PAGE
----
Jesus’ words in Mark 9:42-50 form another favourite proof text for those who support the doctrine of endless torment. Yet as with the parable of the Sheep and the Goats, the context is often neglected.
The recurring motif in this passage about the worm and the fire is drawn directly from Isaiah 66:24, the final verse in the book of Isaiah. By repeatedly citing this motif, Jesus is invoking for His hearers the whole Isaianic narrative and bracketing his words within the context of the story Isaiah was telling. That story, of course, was the narrative that Israel’s God would renew the earth through the work of his Servant. It was a narrative that would have been common knowledge to Jews of the Second Temple period and by invoking it, Jesus is implicitly saying that he is the Servant who is restoring the earth; He is the Servant who is bringing all flesh to worship Him. Isaiah‘s story, the story of the New Exodus, is unfolding right before them and in front of the disciples’ very eyes.
Yet He is not merely bracketing His ministry within the context of the Isaianic narrative; He is also characteristically investing it with a new twist. The subtext of Jesus’ use of Isaiah 66 is that the Jews who believed they had Abraham as their father, will find themselves cast into Gehenna (the rubbish dump outside Jerusalem where non-covenant members were traditionally dumped as an alternative to ceremonial burial), if they continue to reject Jesus. By telling the people to cut off their offending hand, foot or eye, Jesus is essentially saying: abandon everything that is standing in the way of embracing My agenda of New Creation, or you will find yourself outside the covenant. It is the same message that we find in many of Jesus’s parables: the insiders will become the outsiders, and the outsiders will become the insiders.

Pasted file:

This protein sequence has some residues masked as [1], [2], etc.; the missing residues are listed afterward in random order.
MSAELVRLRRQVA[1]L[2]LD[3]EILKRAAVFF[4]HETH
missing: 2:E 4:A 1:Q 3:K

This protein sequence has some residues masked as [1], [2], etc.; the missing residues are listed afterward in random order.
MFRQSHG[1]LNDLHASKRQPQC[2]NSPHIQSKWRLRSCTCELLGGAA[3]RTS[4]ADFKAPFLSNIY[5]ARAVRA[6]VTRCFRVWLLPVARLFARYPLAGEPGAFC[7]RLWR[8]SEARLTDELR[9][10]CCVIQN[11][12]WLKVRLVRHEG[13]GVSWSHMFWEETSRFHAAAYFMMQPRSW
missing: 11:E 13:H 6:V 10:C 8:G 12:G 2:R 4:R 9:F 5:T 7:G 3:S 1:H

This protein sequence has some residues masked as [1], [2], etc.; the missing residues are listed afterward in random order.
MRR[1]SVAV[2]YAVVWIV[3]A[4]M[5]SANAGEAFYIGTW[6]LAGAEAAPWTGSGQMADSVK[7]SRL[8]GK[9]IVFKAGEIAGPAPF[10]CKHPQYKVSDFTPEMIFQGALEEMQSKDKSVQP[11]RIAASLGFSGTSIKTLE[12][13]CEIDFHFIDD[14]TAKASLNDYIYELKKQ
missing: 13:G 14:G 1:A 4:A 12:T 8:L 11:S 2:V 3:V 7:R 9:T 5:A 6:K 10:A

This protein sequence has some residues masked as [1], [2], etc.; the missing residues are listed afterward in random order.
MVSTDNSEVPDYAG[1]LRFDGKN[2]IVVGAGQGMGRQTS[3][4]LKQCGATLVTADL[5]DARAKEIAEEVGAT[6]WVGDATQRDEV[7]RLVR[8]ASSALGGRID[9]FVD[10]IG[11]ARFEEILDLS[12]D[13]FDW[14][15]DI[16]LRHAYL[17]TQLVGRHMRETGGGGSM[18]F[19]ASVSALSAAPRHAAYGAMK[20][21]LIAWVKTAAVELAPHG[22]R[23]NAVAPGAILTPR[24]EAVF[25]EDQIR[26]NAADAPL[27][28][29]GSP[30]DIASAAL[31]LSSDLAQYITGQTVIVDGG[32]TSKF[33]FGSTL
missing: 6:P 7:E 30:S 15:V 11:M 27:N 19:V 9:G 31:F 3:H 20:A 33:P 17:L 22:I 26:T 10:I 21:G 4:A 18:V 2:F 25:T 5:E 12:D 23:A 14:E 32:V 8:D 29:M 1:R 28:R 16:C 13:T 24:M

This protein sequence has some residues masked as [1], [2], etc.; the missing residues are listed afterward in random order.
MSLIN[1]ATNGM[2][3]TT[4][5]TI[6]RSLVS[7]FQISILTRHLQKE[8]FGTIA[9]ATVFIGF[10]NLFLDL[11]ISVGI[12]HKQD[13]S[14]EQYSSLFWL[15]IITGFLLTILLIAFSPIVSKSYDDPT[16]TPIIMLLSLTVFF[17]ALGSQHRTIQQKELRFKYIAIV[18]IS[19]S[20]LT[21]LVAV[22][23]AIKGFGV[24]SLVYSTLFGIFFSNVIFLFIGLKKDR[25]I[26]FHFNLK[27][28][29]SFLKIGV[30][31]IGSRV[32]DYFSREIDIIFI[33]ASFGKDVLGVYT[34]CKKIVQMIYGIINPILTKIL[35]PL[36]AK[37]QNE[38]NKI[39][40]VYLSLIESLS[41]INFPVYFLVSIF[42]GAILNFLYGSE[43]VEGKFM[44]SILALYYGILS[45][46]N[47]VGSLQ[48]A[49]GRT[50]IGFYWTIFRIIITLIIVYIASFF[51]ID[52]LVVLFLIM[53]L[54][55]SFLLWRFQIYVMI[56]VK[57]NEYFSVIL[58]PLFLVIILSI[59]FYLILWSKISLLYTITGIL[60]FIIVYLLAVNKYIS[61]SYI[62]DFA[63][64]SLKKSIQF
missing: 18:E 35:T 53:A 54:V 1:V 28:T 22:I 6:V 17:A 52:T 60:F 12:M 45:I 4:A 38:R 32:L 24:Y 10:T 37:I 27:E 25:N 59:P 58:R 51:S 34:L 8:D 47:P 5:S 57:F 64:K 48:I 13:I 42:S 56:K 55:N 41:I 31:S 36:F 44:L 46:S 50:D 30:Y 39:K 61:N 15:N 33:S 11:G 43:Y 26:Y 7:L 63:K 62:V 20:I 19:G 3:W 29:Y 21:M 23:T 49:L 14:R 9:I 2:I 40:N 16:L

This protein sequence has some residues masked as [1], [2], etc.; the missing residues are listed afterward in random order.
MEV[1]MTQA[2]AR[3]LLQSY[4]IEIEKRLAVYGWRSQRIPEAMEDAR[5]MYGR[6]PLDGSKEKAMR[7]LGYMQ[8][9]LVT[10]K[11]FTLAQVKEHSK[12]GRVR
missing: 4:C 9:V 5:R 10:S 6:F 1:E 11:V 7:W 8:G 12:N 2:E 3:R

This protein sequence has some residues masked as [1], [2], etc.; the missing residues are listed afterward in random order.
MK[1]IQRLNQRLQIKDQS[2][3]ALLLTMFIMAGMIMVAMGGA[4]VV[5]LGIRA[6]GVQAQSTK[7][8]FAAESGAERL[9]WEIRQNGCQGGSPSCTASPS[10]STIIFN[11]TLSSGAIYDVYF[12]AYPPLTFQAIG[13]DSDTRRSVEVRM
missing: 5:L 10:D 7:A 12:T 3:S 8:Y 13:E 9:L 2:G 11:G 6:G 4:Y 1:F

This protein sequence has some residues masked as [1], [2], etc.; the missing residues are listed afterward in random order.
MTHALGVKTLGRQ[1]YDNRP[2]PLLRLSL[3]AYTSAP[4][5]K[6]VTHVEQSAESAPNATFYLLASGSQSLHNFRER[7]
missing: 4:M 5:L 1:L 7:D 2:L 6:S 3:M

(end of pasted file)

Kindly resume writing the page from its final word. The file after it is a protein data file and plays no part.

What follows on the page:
Now, we know that there were many things standing in the way of the Jews accepting Jesus work, not least their own ideas of how the kingdom would unfold, including but not limited to their nationalistic aspirations. Those nationalistic aspirations would eventually bring about the destruction of Jerusalem and the literal death of the generation that refused to heed Jesus‘s warnings. In AD 70 the unbelieving Jews did parish in exactly the way Jesus described in Mark 9. Rotting and smoking corpses became a literal reality. This is one of the reasons we need not invoke the idea of eternal hellfire to explain Mark 9. It points to a judgment within the space-time continuum – not hellfire but Roman-fire, not the cosmic rubbish dump but Jerusalem’s rubbish dump. It is the same reality towards which the Olivet discourse points (see Mark Hornes The Victory According to Mark for the reasons why everything about the Mount Olivet prophecy indicates a local fulfilment).
(Understanding this helps us to avoid the contradictions which follow from belief in literal hell fire. For example, how can the descriptions of hell be literal when such descriptions include both fire and darkness? Fire, by definition, cannot be dark or it isn’t fire.)
Mark 9 stands as a solemn warning throughout the ages that destruction comes upon those who reject Jesus. Whether that destruction includes endless hellfire is a question that must be settled from an appeal to other passages, not Mark 9. Nevertheless, Mark 9 remains one of the most cited proof texts of endless torment.
For further reading about this, visit my series 'Rethinking Unquenchable Fire.'